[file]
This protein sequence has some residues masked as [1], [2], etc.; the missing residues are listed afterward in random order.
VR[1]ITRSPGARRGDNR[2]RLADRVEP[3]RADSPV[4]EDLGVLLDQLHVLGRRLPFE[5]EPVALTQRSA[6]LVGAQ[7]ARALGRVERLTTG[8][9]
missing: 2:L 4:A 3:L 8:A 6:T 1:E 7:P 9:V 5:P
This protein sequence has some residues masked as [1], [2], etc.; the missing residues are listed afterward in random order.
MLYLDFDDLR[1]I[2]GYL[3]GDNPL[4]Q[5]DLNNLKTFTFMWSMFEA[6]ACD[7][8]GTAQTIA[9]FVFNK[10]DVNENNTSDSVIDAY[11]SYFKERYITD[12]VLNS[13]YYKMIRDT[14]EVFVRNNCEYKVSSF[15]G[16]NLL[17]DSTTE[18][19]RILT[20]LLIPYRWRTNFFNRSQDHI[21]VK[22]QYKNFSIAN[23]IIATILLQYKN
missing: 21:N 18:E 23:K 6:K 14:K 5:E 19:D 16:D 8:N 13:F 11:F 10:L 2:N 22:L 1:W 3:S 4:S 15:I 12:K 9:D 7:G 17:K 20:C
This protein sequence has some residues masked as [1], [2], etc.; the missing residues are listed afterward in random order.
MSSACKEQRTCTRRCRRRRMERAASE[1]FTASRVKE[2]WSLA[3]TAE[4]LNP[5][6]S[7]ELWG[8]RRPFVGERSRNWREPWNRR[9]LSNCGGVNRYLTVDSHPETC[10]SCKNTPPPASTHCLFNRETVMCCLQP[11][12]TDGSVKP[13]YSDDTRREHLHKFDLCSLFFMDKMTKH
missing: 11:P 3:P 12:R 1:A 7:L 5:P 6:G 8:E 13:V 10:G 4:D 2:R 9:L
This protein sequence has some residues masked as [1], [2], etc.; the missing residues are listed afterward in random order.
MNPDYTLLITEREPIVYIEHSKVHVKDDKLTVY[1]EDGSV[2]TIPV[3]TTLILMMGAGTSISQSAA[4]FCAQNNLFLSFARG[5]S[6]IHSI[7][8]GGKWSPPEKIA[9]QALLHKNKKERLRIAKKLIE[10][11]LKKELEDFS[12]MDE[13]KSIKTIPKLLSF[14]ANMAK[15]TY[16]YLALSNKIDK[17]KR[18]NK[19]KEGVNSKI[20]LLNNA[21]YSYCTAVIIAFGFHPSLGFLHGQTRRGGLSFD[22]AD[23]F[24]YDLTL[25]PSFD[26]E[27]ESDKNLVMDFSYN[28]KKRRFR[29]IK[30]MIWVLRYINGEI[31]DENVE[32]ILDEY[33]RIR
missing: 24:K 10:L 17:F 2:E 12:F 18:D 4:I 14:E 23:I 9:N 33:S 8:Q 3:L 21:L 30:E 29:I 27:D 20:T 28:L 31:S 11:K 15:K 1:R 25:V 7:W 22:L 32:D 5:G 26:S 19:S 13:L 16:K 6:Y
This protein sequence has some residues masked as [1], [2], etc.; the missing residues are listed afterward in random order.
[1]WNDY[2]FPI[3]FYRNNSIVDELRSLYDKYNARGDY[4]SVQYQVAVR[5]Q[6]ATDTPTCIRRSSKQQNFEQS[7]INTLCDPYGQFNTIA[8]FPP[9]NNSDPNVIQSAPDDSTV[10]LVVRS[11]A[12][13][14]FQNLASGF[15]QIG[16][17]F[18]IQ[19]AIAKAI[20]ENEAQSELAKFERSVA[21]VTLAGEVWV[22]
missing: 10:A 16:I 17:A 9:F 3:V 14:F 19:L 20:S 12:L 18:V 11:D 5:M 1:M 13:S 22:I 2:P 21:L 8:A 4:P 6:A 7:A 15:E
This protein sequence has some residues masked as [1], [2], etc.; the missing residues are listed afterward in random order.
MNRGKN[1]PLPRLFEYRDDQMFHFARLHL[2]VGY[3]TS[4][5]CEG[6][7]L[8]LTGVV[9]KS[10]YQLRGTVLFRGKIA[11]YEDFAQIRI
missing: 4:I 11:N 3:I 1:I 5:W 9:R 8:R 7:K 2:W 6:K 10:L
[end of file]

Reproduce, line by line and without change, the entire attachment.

This protein sequence has some residues masked as [1], [2], etc.; the missing residues are listed afterward in random order.
VR[1]ITRSPGARRGDNR[2]RLADRVEP[3]RADSPV[4]EDLGVLLDQLHVLGRRLPFE[5]EPVALTQRSA[6]LVGAQ[7]ARALGRVERLTTG[8][9]
missing: 2:L 4:A 3:L 8:A 6:T 1:E 7:P 9:V 5:P
This protein sequence has some residues masked as [1], [2], etc.; the missing residues are listed afterward in random order.
MLYLDFDDLR[1]I[2]GYL[3]GDNPL[4]Q[5]DLNNLKTFTFMWSMFEA[6]ACD[7][8]GTAQTIA[9]FVFNK[10]DVNENNTSDSVIDAY[11]SYFKERYITD[12]VLNS[13]YYKMIRDT[14]EVFVRNNCEYKVSSF[15]G[16]NLL[17]DSTTE[18][19]RILT[20]LLIPYRWRTNFFNRSQDHI[21]VK[22]QYKNFSIAN[23]IIATILLQYKN
missing: 21:N 18:E 23:K 6:K 14:K 5:E 19:D 16:D 8:N 13:F 11:F 10:L 2:N 22:L 1:W 3:S 4:S 15:I 12:K 9:D 7:G 17:K 20:C
This protein sequence has some residues masked as [1], [2], etc.; the missing residues are listed afterward in random order.
MSSACKEQRTCTRRCRRRRMERAASE[1]FTASRVKE[2]WSLA[3]TAE[4]LNP[5][6]S[7]ELWG[8]RRPFVGERSRNWREPWNRR[9]LSNCGGVNRYLTVDSHPETC[10]SCKNTPPPASTHCLFNRETVMCCLQP[11][12]TDGSVKP[13]YSDDTRREHLHKFDLCSLFFMDKMTKH
missing: 11:P 3:P 12:R 1:A 7:L 5:P 6:G 8:E 13:V 10:G 4:D 2:R 9:L
This protein sequence has some residues masked as [1], [2], etc.; the missing residues are listed afterward in random order.
MNPDYTLLITEREPIVYIEHSKVHVKDDKLTVY[1]EDGSV[2]TIPV[3]TTLILMMGAGTSISQSAA[4]FCAQNNLFLSFARG[5]S[6]IHSI[7][8]GGKWSPPEKIA[9]QALLHKNKKERLRIAKKLIE[10][11]LKKELEDFS[12]MDE[13]KSIKTIPKLLSF[14]ANMAK[15]TY[16]YLALSNKIDK[17]KR[18]NK[19]KEGVNSKI[20]LLNNA[21]YSYCTAVIIAFGFHPSLGFLHGQTRRGGLSFD[22]AD[23]F[24]YDLTL[25]PSFD[26]E[27]ESDKNLVMDFSYN[28]KKRRFR[29]IK[30]MIWVLRYINGEI[31]DENVE[32]ILDEY[33]RIR
missing: 24:K 10:L 17:F 2:E 12:F 18:D 4:I 14:E 23:I 9:N 33:S 8:Q 3:L 21:L 30:E 29:I 27:D 20:T 28:L 31:S 11:K 15:K 1:R 25:V 7:W 22:L 32:D 5:G 26:S 19:S 13:L 16:K 6:Y
This protein sequence has some residues masked as [1], [2], etc.; the missing residues are listed afterward in random order.
[1]WNDY[2]FPI[3]FYRNNSIVDELRSLYDKYNARGDY[4]SVQYQVAVR[5]Q[6]ATDTPTCIRRSSKQQNFEQS[7]INTLCDPYGQFNTIA[8]FPP[9]NNSDPNVIQSAPDDSTV[10]LVVRS[11]A[12][13][14]FQNLASGF[15]QIG[16][17]F[18]IQ[19]AIAKAI[20]ENEAQSELAKFERSVA[21]VTLAGEVWV[22]
missing: 10:A 16:I 17:A 9:F 3:V 14:F 19:L 20:S 12:L 18:V 11:D 5:M 1:M 13:S 22:I 2:P 21:L 8:A 4:P 6:A 7:A 15:E
This protein sequence has some residues masked as [1], [2], etc.; the missing residues are listed afterward in random order.
MNRGKN[1]PLPRLFEYRDDQMFHFARLHL[2]VGY[3]TS[4][5]CEG[6][7]L[8]LTGVV[9]KS[10]YQLRGTVLFRGKIA[11]YEDFAQIRI
missing: 4:I 11:N 3:I 1:I 5:W 9:R 8:R 7:K 2:W 6:K 10:L